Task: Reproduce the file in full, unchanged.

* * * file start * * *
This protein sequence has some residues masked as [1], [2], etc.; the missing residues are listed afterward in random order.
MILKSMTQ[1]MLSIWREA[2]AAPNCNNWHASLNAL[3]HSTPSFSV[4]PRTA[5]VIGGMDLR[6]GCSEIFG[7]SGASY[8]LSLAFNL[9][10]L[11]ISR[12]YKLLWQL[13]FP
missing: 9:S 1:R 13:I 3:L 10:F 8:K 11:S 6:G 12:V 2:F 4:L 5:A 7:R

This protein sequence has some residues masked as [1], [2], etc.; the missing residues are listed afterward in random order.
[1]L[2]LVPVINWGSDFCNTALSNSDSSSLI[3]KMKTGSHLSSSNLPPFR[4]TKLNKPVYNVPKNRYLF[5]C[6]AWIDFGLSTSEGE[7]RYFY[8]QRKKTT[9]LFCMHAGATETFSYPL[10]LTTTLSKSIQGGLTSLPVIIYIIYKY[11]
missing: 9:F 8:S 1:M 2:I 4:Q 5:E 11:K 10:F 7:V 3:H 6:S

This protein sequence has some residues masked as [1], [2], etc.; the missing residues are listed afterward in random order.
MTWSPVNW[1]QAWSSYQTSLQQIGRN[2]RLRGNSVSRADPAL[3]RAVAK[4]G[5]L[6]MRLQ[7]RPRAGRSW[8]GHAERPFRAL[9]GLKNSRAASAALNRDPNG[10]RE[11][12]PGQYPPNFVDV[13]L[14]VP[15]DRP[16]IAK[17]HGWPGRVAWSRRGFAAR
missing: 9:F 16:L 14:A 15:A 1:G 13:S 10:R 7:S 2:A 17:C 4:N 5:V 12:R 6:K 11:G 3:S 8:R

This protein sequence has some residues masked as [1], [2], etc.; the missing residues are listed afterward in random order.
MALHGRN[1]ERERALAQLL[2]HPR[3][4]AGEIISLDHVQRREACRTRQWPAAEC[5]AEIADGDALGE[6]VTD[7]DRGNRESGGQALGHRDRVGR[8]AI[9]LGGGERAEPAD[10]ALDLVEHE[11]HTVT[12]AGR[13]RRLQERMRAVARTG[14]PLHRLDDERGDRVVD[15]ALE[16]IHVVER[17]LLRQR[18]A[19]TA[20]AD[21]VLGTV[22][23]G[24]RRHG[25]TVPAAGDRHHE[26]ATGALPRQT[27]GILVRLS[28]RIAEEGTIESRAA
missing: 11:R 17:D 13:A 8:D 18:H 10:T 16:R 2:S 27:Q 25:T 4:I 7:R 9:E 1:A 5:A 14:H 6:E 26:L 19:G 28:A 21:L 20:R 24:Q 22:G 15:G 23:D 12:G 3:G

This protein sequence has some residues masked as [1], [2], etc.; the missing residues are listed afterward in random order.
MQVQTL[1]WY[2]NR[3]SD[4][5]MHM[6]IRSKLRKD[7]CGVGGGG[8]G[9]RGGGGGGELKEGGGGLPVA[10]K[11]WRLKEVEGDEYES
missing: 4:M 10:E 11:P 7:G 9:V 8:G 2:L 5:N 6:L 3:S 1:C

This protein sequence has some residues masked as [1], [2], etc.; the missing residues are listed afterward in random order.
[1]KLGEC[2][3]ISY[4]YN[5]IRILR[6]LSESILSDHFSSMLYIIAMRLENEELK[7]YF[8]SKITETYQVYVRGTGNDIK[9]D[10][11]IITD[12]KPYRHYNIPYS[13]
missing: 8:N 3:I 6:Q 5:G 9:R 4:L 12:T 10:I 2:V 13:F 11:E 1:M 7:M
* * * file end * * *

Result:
This protein sequence has some residues masked as [1], [2], etc.; the missing residues are listed afterward in random order.
MILKSMTQ[1]MLSIWREA[2]AAPNCNNWHASLNAL[3]HSTPSFSV[4]PRTA[5]VIGGMDLR[6]GCSEIFG[7]SGASY[8]LSLAFNL[9][10]L[11]ISR[12]YKLLWQL[13]FP
missing: 9:S 1:R 13:I 3:L 10:F 8:K 11:S 6:G 12:V 2:F 4:L 5:A 7:R

This protein sequence has some residues masked as [1], [2], etc.; the missing residues are listed afterward in random order.
[1]L[2]LVPVINWGSDFCNTALSNSDSSSLI[3]KMKTGSHLSSSNLPPFR[4]TKLNKPVYNVPKNRYLF[5]C[6]AWIDFGLSTSEGE[7]RYFY[8]QRKKTT[9]LFCMHAGATETFSYPL[10]LTTTLSKSIQGGLTSLPVIIYIIYKY[11]
missing: 9:F 8:S 1:M 2:I 4:Q 5:E 11:K 10:F 7:V 3:H 6:S

This protein sequence has some residues masked as [1], [2], etc.; the missing residues are listed afterward in random order.
MTWSPVNW[1]QAWSSYQTSLQQIGRN[2]RLRGNSVSRADPAL[3]RAVAK[4]G[5]L[6]MRLQ[7]RPRAGRSW[8]GHAERPFRAL[9]GLKNSRAASAALNRDPNG[10]RE[11][12]PGQYPPNFVDV[13]L[14]VP[15]DRP[16]IAK[17]HGWPGRVAWSRRGFAAR
missing: 9:F 16:L 14:A 15:A 1:G 13:S 10:R 7:S 2:A 17:C 4:N 5:V 12:R 6:K 11:G 3:S 8:R

This protein sequence has some residues masked as [1], [2], etc.; the missing residues are listed afterward in random order.
MALHGRN[1]ERERALAQLL[2]HPR[3][4]AGEIISLDHVQRREACRTRQWPAAEC[5]AEIADGDALGE[6]VTD[7]DRGNRESGGQALGHRDRVGR[8]AI[9]LGGGERAEPAD[10]ALDLVEHE[11]HTVT[12]AGR[13]RRLQERMRAVARTG[14]PLHRLDDERGDRVVD[15]ALE[16]IHVVER[17]LLRQR[18]A[19]TA[20]AD[21]VLGTV[22][23]G[24]RRHG[25]TVPAAGDRHHE[26]ATGALPRQT[27]GILVRLS[28]RIAEEGTIESRAA
missing: 11:R 17:D 13:A 8:D 18:H 10:T 16:R 2:S 27:Q 25:T 4:I 7:R 9:E 1:A 5:A 14:H 6:E 26:L 19:G 28:A 21:L 20:R 24:Q 22:G 15:G 23:D 12:G 3:G

This protein sequence has some residues masked as [1], [2], etc.; the missing residues are listed afterward in random order.
MQVQTL[1]WY[2]NR[3]SD[4][5]MHM[6]IRSKLRKD[7]CGVGGGG[8]G[9]RGGGGGGELKEGGGGLPVA[10]K[11]WRLKEVEGDEYES
missing: 4:M 10:E 11:P 7:G 9:V 8:G 2:L 5:N 6:L 3:S 1:C

This protein sequence has some residues masked as [1], [2], etc.; the missing residues are listed afterward in random order.
[1]KLGEC[2][3]ISY[4]YN[5]IRILR[6]LSESILSDHFSSMLYIIAMRLENEELK[7]YF[8]SKITETYQVYVRGTGNDIK[9]D[10][11]IITD[12]KPYRHYNIPYS[13]
missing: 8:N 3:I 6:Q 5:G 9:R 4:L 12:T 10:I 2:V 13:F 11:E 1:M 7:M